Mario Götze Girlfriend: Ann Kathrin Brommel Seeing World Cup 2014 Winning Goal Scorer

By Larry Ong
Larry Ong
Larry Ong
Larry Ong is a New York-based journalist with Epoch Times. He writes about China and Hong Kong. He is also a graduate of the National University of Singapore, where he read history.
July 15, 2014 Updated: July 15, 2014

Mario Götze, the man who scored Germany’s winning goal at World Cup 2014, is currently dating Ann Kathrin Brommel.

Germany Team Celebrates After Winning The 2014 FIFA World Cup : News Photo

(Markus Gilliar – Pool/Getty Images)

Brommel, 24, was born on December 6, 1989 in Emmerich, Germany, and is currently a model and blogger.

France v Germany: Quarter Final - 2014 FIFA World Cup Brazil : News Photo

(Martin Rose/Getty Images)

Götze and Brommel were first spotted together by paparazzi last year, according to the Irish Mirror.

Brommel is into music, and released her first single, “This is Me,” after she graduated in 2010, and her second song, “Body Language,” one year later.

Her favorite genre is pop, but she also likes “almost anything.”

“Music is really one of my favorite things in this world,” she said.

Brommel is also into modelling, and she recently featured in the Germany edition of Next Top Model in 2013, finishing in the top 50 out of 17,000 contestants that applied.

In a fan Q & A, Brommel said that the craziest thing she did was bungee jumping, and the fictional character she would choose to be if she could is Hermione Granger from J.K. Rowling’s Harry Potter series.

Check out Ann Kathrin Brommel on Instagram and Twitter.

See an AP story below.

Germany World Cup Heroes Return to Huge Fan Party

BERLIN (AP) — At a party 24 years in the making, hundreds of thousands of Germans showed their admiration and adoration for their World Cup winners in a victory parade to the Brandenburg Gate on Tuesday.

The players, in matching black T-shirts bearing “1,” lapped up the love by playing up to the estimated 400,000 people packing the “fan mile” in front of the Berlin landmark.

Fans began lining the street overnight to welcome home coach Joachim Loew’s team and the trophy. Germany’s fourth World Cup, the first since 1990, crowned years of work by Loew to modernize the team, and followed near misses at recent tournaments.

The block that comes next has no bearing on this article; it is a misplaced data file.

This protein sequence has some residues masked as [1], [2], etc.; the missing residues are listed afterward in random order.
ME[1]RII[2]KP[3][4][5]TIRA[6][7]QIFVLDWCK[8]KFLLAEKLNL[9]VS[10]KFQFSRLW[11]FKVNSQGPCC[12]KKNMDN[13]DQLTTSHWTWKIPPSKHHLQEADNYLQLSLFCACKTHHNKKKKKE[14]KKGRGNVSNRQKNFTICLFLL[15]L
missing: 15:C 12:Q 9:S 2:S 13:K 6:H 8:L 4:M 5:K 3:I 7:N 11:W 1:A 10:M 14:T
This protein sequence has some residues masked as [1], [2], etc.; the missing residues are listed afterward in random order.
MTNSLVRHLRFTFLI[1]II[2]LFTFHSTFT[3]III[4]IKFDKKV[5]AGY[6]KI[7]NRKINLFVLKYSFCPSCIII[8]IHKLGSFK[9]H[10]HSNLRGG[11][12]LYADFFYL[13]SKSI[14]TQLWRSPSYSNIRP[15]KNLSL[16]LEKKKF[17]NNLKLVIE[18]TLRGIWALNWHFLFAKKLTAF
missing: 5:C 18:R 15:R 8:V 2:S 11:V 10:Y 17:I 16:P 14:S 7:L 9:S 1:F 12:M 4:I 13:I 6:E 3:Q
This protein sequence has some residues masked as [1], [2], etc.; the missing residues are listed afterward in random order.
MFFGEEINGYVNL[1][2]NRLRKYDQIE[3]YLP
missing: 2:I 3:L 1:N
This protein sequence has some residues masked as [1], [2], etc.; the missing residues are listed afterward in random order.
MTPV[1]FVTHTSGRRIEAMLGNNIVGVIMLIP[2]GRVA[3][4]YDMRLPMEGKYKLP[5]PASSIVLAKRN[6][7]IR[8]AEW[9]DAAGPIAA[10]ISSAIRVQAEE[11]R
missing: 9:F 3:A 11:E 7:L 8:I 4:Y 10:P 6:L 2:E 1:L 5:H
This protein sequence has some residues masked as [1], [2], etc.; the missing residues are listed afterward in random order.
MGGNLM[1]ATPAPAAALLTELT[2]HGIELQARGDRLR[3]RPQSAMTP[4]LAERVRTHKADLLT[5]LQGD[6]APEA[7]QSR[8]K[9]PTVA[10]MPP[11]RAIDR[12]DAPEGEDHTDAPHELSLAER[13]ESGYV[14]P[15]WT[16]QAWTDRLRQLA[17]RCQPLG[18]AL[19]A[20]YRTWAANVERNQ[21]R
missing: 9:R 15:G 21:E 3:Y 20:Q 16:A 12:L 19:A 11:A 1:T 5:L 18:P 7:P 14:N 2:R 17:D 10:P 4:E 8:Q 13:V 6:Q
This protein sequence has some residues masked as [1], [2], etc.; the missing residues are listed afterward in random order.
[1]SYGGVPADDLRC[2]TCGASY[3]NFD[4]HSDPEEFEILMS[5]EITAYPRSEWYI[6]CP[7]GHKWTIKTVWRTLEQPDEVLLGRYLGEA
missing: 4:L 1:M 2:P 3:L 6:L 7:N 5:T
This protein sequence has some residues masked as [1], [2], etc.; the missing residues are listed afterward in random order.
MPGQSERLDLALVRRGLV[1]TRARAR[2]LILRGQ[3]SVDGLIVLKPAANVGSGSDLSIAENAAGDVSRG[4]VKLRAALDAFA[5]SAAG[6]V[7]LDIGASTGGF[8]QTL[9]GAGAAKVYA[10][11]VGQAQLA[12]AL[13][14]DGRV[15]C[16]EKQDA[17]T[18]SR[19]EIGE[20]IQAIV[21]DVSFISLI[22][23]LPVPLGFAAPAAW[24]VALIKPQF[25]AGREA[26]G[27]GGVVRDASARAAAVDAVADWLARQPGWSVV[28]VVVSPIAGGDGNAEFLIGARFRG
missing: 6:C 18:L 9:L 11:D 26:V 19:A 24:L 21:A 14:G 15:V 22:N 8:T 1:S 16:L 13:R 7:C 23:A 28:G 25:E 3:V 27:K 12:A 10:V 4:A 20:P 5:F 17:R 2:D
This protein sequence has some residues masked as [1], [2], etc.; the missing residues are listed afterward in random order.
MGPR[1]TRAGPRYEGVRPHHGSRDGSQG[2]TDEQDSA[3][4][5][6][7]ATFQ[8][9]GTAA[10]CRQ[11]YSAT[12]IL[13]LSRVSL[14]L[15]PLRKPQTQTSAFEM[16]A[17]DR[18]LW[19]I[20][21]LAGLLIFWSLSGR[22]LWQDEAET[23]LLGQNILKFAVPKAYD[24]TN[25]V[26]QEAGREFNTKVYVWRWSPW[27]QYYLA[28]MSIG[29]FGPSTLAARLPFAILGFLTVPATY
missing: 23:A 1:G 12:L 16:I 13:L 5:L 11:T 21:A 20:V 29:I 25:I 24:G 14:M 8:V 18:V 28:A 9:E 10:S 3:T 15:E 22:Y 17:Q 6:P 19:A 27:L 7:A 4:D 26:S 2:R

“We’re all world champions!” Loew told the crowd.

“Of course, it was a long way to the title, and an incredibly tough one in the end. But we’re incredibly happy to be here with the fans now.”

Mario Goetze, the scorer in the 1-0 win over Argentina in the final on Sunday, was greeted with deafening cheers by the sea of fans waving black, red and gold Germany flags.

Midfielder Toni Kroos led the crowd in a chant of “Miro Klose” — a tribute to veteran striker Miroslav Klose, whose two goals took his World Cup tally to 16 and made him the tournament’s all-time leading scorer.

When the players emerged on stage to take their accoldaes, the fans welcomed each of them with a chant of “football god” — giving Bastian Schweinsteiger, Thomas Mueller, Goetze and Klose the loudest cheers.

“We’re just mega-proud of this achievement, after standing here in 2006 and 2008 as third and then as second — and now we’ve finally done it after this long journey, with this sensational team,” defender Per Mertesacker said.

There were problems with the sound, meaning most of the players’ words were lost to the crowd. The supporters didn’t mind, though, and cheered even louder as defender Jerome Boateng, back in his hometown, shouted: “I can’t hear you!”

The team plane landed at Tegel Airport in midmorning after flying low over the “fan mile” — which by then had been packed for hours.

Captain Philipp Lahm led the team off the aircraft holding the trophy aloft, to a chorus of “Football’s Coming Home” from fans on the airport’s viewing terrace.

He was followed by Schweinsteiger, draped in a German flag and sporting a bandage over a cut under his right eye, the result of a tackle in the final.

From the airport, the team set off on a two-hour trip to downtown Berlin in a bus painted with the years of Germany’s World Cup victories: The previous occasions were in 1954, 1974 and 1990.

The team changed shirts and climbed aboard an open-top truck for the last part of the trip to the Brandenburg Gate, crawling through the crowds at snail’s pace.

“It’s indescribable,” fan Till Uhlig from Hannover said of the crowds.

People traveled to the celebration from all over the country: “They’ve all taken their holidays to come here. It’s absolutely crazy,” he said. “We were behind the stage where the bus pulled up. Just incredible.

Berlin resident Katrin Fels, who brought her daughter, said: “We knew it would happen. It was clear from the start of the year that we had the best team. It’s perfect, perfect for all generations.”


Larry Ong
Larry Ong is a New York-based journalist with Epoch Times. He writes about China and Hong Kong. He is also a graduate of the National University of Singapore, where he read history.